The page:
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Steam's latest Labs experiment focuses again on discoverability

Steam's latest Labs experiment focuses again on discoverability

Valve has rolled out a new round of experimental features to Steam Labs and is once again trying to solve discoverability issues on the platform.

In a post on Steam, the company introduced some new offerings, including a "New & Noteworthy" menu, which highlights what's, well, "new and popular" on the platform. This also will showcase any events or sales that are taking place on Steam.

Then there's "Categories", which is a new menu that allows users to quickly lookup games on the storefront via specific criteria. There are 63 different categories, including 48 genres, eight themes such as "Female Protagonist" and "LGBTQ+", seven "Social and Players" categories, like whether a game is single-player, features co-op or multiplayer. Finally, there's 12 "special sections," which lets users look at games in categories like Early Access, demos and VR.

"With this experiment, we aim to increase the surface area of the store by introducing a broader set of ways to browse Steam’s catalog of games from the outset—no login or complex searching required," Valve wrote. "Our new views provide greater exposure to the breadth of games available on Steam through new useful points of entry such as sub-genres, themes, and player modes."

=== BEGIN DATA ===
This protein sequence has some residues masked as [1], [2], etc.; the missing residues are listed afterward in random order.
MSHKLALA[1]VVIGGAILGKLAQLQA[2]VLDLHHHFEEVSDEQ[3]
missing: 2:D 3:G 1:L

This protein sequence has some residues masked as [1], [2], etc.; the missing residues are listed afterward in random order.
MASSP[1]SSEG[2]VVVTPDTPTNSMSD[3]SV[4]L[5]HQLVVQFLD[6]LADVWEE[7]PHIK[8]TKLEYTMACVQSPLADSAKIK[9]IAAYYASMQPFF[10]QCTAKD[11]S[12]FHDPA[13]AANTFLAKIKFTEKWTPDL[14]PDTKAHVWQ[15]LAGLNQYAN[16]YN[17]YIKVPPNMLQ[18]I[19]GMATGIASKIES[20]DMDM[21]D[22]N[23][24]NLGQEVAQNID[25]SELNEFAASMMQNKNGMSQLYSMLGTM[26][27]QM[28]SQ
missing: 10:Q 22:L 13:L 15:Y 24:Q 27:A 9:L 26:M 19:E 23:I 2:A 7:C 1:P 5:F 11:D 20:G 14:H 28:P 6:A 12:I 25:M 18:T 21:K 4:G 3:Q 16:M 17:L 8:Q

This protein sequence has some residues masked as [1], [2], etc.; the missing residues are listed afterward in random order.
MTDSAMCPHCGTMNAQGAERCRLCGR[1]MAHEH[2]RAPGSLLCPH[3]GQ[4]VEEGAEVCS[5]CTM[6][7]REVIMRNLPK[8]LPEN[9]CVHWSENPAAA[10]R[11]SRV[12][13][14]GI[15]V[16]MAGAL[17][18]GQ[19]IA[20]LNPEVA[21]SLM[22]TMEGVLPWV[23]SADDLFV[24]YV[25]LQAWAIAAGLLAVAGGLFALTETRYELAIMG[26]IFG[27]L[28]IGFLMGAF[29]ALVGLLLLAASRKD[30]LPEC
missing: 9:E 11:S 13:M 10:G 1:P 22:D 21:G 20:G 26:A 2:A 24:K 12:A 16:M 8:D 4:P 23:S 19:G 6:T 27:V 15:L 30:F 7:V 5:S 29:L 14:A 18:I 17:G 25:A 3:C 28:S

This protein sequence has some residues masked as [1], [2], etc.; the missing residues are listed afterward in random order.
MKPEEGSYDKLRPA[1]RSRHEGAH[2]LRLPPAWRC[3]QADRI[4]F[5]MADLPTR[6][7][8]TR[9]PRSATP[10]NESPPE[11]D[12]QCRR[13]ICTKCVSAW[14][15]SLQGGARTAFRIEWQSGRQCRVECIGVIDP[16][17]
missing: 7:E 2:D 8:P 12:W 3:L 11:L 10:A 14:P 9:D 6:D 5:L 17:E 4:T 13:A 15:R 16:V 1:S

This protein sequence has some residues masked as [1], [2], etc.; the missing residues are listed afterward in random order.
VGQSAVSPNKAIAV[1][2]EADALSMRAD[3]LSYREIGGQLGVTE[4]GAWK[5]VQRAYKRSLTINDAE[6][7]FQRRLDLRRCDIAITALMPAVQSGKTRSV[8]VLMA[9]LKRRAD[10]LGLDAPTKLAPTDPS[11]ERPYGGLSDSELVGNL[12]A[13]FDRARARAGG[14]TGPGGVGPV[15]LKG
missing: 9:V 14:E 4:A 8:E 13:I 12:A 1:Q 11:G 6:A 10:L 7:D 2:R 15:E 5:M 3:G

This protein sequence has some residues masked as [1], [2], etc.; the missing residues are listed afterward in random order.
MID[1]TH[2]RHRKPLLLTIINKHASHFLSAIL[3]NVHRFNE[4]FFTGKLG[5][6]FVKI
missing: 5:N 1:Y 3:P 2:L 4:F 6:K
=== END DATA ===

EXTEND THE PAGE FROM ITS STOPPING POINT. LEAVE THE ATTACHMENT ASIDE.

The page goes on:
Valve launched Steam Labs in July 2019. Its first round of experimental features were focused on discoverability and were introduced to the main platform in September of that year.

Since then, the firm's experiments have included a News Hub, Steam Interactive Recommender and Play Next on the Steam Library. In August, Steam tried out a new platform-wide chat filter in Labs, before rolling this out to all users in October

At Devcom 2019, we caught up with Steam designer Alden Kroll to discuss the changes that Valve is making to its platform.


PCGamesInsider Contributing Editor

Alex Calvin is a freelance journalist who writes about the business of games. He started out at UK trade paper MCV in 2013 and left as deputy editor over three years later. In June 2017, he joined Steel Media as the editor for new site PCGamesInsider.biz. In October 2019 he left this full-time position at the company but still contributes to the site on a daily basis. He has also written for GamesIndustry.biz, VGC, Games London, The Observer/Guardian and Esquire UK.

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